2.1 Design and implementation of UEFI drivers

The following lists the basic steps a driver writer should follow when designing and implementing a UEFI driver. Note that this document assumes UEFI driver model drivers are being developed.

  1. Determine the category of UEFI driver to be developed. The different categories are listed in Table 2, below, and are described in more detail in Chapter 6 of this document.

    Note: UEFI Drivers that follow the UEFI Driver Model are recommended because they enable faster platform boot times.

  2. Make sure the driver supports the unload service. This feature is strongly recommended for all drivers. Section 7.6 describes the unload service.

  3. Make sure the UEFI driver supports both the Component Name protocol and the Component Name2 protocol. It is strongly recommended that all drivers support both protocols.

  4. Is the UEFI driver going to include configuration settings that the user can change? If so, the driver must support HII functionality. Note that the HII functionality replaces the Driver Configuration Protocol, which is now obsolete. See Table 2.

  5. The UEFI driver must produce the Driver Diagnostics Protocols if the driver is going to support testing See Chapter 13.

  6. If the UEFI driver is a bus driver for a bus type that supports storage of UEFI drivers with the child devices, the Bus Specific Driver Override Protocol must be implemented by the bus driver. See Chapter 17 of this guide.

  7. A UEFI driver might not need to call an Exit Boot Service event. However, if the UEFI driver is going to require an Exit Boot Services event, then the driver must create an event of type Exit Boot Services. When the driver initializes, it creates the event, and when Exit Boot Services happens, the system calls the function that the driver produces. See Chapter 7.

  8. For runtime drivers, make sure the driver defines an event of type Set Virtual Address Map. This allows the driver to know where the memory map is located once the OS takes control. See Chapter 7.

  9. Identify the I/O-related protocols the driver needs to consume. Based on the list of consumed protocols and the criteria for these protocol interfaces, determine how many instances of the Driver Binding Protocol need to be produced. For example, a console driver might have multiple binding protocols to allow for input from multiple devices. See Chapter 9.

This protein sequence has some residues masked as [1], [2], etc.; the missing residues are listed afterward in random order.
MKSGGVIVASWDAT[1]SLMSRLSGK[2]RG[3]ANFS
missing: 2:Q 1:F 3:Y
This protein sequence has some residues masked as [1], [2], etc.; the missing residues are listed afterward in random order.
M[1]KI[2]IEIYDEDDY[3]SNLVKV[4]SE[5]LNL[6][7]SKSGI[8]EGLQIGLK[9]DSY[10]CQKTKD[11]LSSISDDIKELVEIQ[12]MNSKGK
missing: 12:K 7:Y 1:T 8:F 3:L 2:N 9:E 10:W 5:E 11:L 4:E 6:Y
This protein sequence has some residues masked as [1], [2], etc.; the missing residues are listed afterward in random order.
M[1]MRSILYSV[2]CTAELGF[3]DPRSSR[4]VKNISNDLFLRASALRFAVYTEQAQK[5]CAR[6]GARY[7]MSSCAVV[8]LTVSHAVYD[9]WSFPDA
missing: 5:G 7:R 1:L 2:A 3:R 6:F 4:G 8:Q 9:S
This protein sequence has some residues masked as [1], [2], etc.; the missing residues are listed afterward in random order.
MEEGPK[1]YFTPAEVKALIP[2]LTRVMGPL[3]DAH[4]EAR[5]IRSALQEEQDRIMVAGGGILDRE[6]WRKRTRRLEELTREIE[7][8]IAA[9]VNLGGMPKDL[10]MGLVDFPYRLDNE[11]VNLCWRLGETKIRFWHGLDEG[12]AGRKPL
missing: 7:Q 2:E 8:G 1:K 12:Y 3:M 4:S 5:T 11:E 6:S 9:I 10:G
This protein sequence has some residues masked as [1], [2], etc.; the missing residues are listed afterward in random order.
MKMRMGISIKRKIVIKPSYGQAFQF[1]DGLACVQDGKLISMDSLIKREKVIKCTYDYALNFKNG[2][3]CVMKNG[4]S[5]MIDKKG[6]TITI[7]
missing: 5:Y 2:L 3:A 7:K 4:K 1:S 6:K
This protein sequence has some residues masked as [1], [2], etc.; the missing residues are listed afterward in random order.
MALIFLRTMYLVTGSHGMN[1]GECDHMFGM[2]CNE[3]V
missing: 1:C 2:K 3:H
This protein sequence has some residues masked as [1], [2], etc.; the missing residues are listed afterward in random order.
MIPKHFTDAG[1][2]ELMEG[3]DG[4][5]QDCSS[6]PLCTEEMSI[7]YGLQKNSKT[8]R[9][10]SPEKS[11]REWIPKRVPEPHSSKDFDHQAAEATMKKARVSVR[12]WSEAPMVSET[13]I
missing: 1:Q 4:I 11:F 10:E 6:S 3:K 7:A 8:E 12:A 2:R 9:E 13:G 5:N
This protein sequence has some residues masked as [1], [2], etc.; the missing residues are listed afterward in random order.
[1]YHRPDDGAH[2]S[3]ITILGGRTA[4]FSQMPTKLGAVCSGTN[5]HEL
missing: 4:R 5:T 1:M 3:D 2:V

10. Identify all I/O-related protocols that the driver binding model must produce. Once the I/O-related protocols are known, make sure the driver creates a function with a single entry point for each protocol.

  11. Implement the driver's entry point. See Chapter 7.

  12. Design the private context data structure. See Chapter 8.

  13. Implement all the services listed in the supported section of the Driver Binding Protocol. See Chapter 9. See Table 3.

Table 2-Classes of UEFI drivers to develop

Class of Driver

See sections

Device driver

6.1

Bus driver that can produce one or all child handles

6.2.6

Bus driver that produces all child handles in the first call to Start()

6.2.7

Bus driver that produces at most one child handle in Start()

6.2.8

Bus driver that produces no child handles in Start()

6.2.9

Bus driver that produces child handles with multiple parent controllers

6.2.4

Hybrid driver that can produce one or all child handles

6.3 and 6.2.6

Hybrid driver that produces all child handles in the first call to Start()

6.3 and 6.2.7

Hybrid driver that produces at most one child handle in Start()

6.3 and 6.2.8

Hybrid driver that produces no child handles in Start()

6.3 and 6.2.9

Hybrid driver that produces child handles with multiple parent controllers

6.3 and 6.2.4

Service driver

6.4 and 7.9

Root bridge driver

6.5 and 7.10

Initializing driver

6.6 and 7.8

Table 3-Protocols produced by various devices

Device

Produces these I/O protocols

USB peripherals

USB I/O protocol

PCI adapter

PCI I/O protocol

Console devices

Simple input protocol Simple pointer protocol Graphics output protocol Block I/O protocol

SCSI, SCSI RAID, and Fiber Channel

Extended SCSI pass thru protocol Block I/O protocol

NIC (network interface controller)

The protocols produced by the NIC depends on the specific NIC: Universal network driver interface (UNDI) protocol Network interface identifier protocol Managed network protocol (MNP) Simple network protocol (SNP)

Note: The device path protocol is a data structure protocol, not a function call with a callable entry point. It is the UEFI driver's job to append the path of the devices it is controlling to the data structure. In other words, as part of producing the I/O protocol for each device, the driver builds the device path for that device.